# Avoid for-Loop in R? (Alternatives) | Using lapply Function Instead

In this R tutorial youâ€™ll learn how to use the lapply function instead of for-loops.

The article will consist of this content:

## Example 1: Conventional for-Loop in R

In Example 1, Iâ€™ll show how to write and run a traditional for-loop in R.

Letâ€™s assume that we want to run five iterations ranging from 1 to 5. In each iteration we want to print a sentence returning the current iteration index of the loop.

For this task, we can use the following R code:

```for(i in 1:5) {              # Running for-loop
print(paste("Iteration No.", i, "Created by for-Loop"))
}
# [1] "Iteration No. 1 Created by for-Loop"
# [1] "Iteration No. 2 Created by for-Loop"
# [1] "Iteration No. 3 Created by for-Loop"
# [1] "Iteration No. 4 Created by for-Loop"
# [1] "Iteration No. 5 Created by for-Loop"```

As you can see, the RStudio console returned five sentences showing the index number of each iteration.

This code worked well. However, if not properly used for-loops can get very slow when applied to large data sets or in complex settings such as nested for-loops.

For that reason, it might make sense for you to avoid for-loops and to use functions such as lapply instead. This might speed up the R syntax and can save a lot of computational power!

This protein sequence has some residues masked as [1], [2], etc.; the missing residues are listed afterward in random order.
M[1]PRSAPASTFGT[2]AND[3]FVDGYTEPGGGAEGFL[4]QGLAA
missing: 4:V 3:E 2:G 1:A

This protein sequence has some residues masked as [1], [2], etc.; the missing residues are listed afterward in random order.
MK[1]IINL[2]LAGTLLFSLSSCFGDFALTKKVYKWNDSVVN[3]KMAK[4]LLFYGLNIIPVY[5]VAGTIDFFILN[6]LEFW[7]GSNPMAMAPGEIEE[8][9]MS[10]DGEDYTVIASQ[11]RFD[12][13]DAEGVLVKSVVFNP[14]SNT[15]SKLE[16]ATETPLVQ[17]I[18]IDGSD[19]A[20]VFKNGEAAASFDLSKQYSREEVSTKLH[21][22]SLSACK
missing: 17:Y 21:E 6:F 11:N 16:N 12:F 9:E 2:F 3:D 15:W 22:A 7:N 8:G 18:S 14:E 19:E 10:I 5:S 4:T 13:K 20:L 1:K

The next example explains how to use the lapply function in R.

## Example 2: Using lapply() Function Instead of for-Loop (Fast Alternative)

This Section explains how to create exactly the same output as in Example 1 using the lapply function in combination with the invisible function in R. Have a look at the following R syntax and its output:

```invisible(lapply(1:5,        # Using lapply function
function(i) {
print(paste("Iteration No.", i, "Created by lapply Function"))
}
))
# [1] "Iteration No. 1 Created by lapply Function"
# [1] "Iteration No. 2 Created by lapply Function"
# [1] "Iteration No. 3 Created by lapply Function"
# [1] "Iteration No. 4 Created by lapply Function"
# [1] "Iteration No. 5 Created by lapply Function"```

Exactly the same as in Example 1! Note that we have used a user-defined function within lapply. In this example, this user-defined function was very simple. However, you may make this function as complex as you want.

## Video, Further Resources & Summary

Do you need more information on the content of this article? Then you might watch the following video of my YouTube channel. I show the R programming syntax of this tutorial in the video:

Furthermore, you might read the other tutorials of this website.

To summarize: At this point you should know how to avoid for-loops in the R programming language. Donâ€™t hesitate to let me know in the comments section, if you have any additional comments or questions.

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